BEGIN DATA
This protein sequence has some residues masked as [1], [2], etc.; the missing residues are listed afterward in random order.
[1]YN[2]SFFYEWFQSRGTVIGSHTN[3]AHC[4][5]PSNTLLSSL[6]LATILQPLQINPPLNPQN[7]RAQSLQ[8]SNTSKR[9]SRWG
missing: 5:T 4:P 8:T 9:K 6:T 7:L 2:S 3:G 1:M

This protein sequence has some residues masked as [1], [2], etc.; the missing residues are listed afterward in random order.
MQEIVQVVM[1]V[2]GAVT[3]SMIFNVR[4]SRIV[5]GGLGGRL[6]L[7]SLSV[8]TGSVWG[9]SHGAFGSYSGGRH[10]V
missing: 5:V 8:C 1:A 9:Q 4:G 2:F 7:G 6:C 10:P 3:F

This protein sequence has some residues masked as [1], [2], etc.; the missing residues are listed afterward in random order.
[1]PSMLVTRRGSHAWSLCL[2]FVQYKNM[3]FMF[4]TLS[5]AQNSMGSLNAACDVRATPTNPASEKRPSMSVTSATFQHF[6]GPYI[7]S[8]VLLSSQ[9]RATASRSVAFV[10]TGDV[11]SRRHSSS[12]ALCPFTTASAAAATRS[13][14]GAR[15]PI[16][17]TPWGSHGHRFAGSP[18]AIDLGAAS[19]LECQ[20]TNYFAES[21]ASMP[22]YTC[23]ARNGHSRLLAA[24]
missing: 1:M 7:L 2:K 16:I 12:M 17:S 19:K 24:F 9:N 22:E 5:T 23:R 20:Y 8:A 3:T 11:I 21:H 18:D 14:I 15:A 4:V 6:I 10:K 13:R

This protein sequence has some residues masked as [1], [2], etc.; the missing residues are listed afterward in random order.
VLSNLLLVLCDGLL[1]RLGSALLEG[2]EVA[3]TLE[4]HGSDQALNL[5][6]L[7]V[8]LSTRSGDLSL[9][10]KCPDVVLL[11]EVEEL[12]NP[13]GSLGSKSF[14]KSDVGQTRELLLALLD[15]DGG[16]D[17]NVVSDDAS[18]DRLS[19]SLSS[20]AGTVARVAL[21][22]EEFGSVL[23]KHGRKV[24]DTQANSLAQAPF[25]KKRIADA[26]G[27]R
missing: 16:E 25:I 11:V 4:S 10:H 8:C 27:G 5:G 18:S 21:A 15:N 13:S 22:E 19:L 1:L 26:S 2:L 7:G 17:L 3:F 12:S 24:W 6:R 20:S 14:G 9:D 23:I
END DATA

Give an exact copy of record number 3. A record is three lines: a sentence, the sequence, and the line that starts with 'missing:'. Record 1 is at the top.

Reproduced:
This protein sequence has some residues masked as [1], [2], etc.; the missing residues are listed afterward in random order.
[1]PSMLVTRRGSHAWSLCL[2]FVQYKNM[3]FMF[4]TLS[5]AQNSMGSLNAACDVRATPTNPASEKRPSMSVTSATFQHF[6]GPYI[7]S[8]VLLSSQ[9]RATASRSVAFV[10]TGDV[11]SRRHSSS[12]ALCPFTTASAAAATRS[13][14]GAR[15]PI[16][17]TPWGSHGHRFAGSP[18]AIDLGAAS[19]LECQ[20]TNYFAES[21]ASMP[22]YTC[23]ARNGHSRLLAA[24]
missing: 1:M 7:L 2:K 16:I 12:M 17:S 19:K 24:F 9:N 22:E 5:T 23:R 20:Y 8:A 3:T 11:I 21:H 18:D 14:I 15:A 4:V 6:I 10:K 13:R